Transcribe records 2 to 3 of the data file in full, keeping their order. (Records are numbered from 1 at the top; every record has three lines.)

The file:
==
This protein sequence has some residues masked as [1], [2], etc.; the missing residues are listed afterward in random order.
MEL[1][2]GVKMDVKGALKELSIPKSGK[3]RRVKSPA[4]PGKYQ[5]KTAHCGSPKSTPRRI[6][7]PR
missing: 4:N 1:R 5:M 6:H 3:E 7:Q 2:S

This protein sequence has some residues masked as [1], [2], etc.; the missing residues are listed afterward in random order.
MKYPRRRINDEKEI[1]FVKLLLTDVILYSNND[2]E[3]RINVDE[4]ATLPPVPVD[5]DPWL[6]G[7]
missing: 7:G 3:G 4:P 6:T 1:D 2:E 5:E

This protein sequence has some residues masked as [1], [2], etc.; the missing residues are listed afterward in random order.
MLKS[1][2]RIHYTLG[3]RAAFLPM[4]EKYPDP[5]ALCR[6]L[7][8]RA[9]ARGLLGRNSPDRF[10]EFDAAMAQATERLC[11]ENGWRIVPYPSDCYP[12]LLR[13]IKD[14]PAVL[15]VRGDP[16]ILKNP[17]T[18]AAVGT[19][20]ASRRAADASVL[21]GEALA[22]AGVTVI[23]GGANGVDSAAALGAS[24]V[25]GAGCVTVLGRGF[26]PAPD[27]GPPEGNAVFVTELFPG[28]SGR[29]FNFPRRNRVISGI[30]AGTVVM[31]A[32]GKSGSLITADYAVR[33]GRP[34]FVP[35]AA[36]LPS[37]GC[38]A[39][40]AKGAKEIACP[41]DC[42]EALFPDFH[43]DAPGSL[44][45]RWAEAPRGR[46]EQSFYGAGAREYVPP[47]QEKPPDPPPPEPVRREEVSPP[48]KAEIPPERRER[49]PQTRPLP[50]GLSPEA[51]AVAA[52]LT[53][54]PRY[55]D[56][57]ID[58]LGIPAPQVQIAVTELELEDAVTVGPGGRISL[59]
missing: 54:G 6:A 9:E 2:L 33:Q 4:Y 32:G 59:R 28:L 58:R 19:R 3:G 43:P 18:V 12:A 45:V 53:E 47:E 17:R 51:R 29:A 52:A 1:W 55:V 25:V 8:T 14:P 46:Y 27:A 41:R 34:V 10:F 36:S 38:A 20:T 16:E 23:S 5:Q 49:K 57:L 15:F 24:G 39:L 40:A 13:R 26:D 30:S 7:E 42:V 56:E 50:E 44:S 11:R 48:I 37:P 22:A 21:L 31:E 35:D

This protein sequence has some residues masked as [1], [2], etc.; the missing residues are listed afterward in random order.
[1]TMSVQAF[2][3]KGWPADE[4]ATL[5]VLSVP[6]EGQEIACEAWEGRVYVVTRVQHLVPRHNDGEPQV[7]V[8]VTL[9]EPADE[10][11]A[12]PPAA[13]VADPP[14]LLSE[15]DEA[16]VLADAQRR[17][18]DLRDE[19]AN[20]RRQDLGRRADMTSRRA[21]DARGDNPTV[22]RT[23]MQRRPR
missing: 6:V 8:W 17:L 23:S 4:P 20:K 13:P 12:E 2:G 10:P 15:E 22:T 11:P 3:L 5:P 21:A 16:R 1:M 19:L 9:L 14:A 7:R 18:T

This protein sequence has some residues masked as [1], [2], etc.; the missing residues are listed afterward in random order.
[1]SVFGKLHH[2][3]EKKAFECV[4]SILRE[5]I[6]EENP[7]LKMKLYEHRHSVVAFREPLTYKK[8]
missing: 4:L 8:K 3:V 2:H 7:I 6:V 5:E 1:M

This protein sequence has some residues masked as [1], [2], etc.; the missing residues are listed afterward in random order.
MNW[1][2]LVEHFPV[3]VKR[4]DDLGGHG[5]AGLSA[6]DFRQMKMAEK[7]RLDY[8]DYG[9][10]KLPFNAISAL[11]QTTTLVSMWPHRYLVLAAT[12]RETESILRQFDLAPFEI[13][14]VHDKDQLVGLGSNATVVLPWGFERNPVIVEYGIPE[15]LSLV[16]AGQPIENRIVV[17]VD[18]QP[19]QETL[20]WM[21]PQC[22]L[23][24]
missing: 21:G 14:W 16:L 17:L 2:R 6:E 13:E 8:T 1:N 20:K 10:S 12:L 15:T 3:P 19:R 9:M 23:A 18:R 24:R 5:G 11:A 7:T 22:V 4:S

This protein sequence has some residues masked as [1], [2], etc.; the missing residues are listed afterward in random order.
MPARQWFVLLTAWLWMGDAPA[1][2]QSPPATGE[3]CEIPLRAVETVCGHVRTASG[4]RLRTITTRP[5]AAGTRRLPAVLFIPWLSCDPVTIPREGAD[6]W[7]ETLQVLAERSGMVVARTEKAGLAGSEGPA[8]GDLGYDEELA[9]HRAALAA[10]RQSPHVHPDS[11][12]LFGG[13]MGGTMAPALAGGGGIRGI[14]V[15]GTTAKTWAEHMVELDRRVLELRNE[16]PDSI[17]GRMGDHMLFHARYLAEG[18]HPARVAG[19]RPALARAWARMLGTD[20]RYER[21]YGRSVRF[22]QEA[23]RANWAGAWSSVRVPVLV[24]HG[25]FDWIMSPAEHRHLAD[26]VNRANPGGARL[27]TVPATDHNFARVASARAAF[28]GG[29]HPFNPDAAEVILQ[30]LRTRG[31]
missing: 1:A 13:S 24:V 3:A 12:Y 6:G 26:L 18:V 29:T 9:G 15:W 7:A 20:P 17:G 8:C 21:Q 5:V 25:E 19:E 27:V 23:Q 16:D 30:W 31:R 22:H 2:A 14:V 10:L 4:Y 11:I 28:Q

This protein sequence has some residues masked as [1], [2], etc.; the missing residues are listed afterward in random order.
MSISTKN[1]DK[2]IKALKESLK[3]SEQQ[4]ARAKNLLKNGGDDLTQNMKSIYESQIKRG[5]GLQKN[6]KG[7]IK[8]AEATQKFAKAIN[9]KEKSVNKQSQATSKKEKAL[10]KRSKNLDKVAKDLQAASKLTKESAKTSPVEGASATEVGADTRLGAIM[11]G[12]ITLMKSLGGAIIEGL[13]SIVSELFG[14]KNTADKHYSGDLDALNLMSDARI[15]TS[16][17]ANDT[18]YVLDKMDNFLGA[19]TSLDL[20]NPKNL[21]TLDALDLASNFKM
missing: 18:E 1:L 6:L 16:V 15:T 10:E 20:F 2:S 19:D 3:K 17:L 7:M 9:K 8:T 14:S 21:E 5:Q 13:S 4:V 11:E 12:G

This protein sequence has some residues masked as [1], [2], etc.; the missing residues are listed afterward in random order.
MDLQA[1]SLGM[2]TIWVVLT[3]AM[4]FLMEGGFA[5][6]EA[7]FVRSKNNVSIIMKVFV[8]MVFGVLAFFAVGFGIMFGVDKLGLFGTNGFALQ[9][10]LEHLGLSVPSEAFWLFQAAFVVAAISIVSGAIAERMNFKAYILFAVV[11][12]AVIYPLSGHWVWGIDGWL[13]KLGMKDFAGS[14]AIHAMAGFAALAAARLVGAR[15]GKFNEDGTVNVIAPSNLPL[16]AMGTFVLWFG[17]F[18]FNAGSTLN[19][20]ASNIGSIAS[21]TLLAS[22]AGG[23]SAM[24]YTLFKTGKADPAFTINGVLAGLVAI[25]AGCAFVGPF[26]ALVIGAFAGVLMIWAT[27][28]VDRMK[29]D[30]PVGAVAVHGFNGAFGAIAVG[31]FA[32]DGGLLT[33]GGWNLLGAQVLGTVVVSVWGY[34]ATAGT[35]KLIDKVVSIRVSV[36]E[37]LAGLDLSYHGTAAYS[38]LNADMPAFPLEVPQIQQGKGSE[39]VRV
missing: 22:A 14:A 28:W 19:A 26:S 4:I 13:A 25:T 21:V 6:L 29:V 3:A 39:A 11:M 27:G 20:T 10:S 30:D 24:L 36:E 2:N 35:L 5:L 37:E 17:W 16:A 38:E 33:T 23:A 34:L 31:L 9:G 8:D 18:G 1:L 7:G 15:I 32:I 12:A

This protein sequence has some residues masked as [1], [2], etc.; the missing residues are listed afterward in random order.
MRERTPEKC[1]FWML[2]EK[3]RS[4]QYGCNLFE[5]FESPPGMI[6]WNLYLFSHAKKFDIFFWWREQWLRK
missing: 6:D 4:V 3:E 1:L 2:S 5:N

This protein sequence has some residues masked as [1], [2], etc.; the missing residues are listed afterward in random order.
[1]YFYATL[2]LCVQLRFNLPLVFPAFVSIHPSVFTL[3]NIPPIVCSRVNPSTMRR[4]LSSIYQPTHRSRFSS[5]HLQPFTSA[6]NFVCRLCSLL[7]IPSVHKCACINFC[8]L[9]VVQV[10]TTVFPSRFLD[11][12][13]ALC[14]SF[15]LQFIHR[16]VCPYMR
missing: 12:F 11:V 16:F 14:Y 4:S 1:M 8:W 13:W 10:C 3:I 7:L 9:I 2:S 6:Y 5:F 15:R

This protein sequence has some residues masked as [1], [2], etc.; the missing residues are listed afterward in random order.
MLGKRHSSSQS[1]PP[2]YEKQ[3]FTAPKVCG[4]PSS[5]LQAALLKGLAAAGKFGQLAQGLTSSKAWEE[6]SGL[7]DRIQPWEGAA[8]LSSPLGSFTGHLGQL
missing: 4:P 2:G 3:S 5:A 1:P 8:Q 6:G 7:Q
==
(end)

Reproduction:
This protein sequence has some residues masked as [1], [2], etc.; the missing residues are listed afterward in random order.
MKYPRRRINDEKEI[1]FVKLLLTDVILYSNND[2]E[3]RINVDE[4]ATLPPVPVD[5]DPWL[6]G[7]
missing: 7:G 3:G 4:P 6:T 1:D 2:E 5:E

This protein sequence has some residues masked as [1], [2], etc.; the missing residues are listed afterward in random order.
MLKS[1][2]RIHYTLG[3]RAAFLPM[4]EKYPDP[5]ALCR[6]L[7][8]RA[9]ARGLLGRNSPDRF[10]EFDAAMAQATERLC[11]ENGWRIVPYPSDCYP[12]LLR[13]IKD[14]PAVL[15]VRGDP[16]ILKNP[17]T[18]AAVGT[19][20]ASRRAADASVL[21]GEALA[22]AGVTVI[23]GGANGVDSAAALGAS[24]V[25]GAGCVTVLGRGF[26]PAPD[27]GPPEGNAVFVTELFPG[28]SGR[29]FNFPRRNRVISGI[30]AGTVVM[31]A[32]GKSGSLITADYAVR[33]GRP[34]FVP[35]AA[36]LPS[37]GC[38]A[39][40]AKGAKEIACP[41]DC[42]EALFPDFH[43]DAPGSL[44][45]RWAEAPRGR[46]EQSFYGAGAREYVPP[47]QEKPPDPPPPEPVRREEVSPP[48]KAEIPPERRER[49]PQTRPLP[50]GLSPEA[51]AVAA[52]LT[53][54]PRY[55]D[56][57]ID[58]LGIPAPQVQIAVTELELEDAVTVGPGGRISL[59]
missing: 54:G 6:A 9:E 2:L 33:Q 4:Y 32:G 59:R 28:L 58:R 19:R 3:G 43:P 18:V 12:A 45:V 53:E 47:E 17:R 51:R 29:A 52:A 1:W 55:V 25:V 8:T 14:P 46:Y 27:A 41:R 34:V 10:F 36:S 38:A 20:T 16:E 23:S 5:Q 49:K 57:L 15:F 24:G 39:L 40:A 13:R 26:D 30:S 7:E 42:V 56:E 50:E 44:S 11:R 48:I 37:P 22:A 21:L 31:E 35:D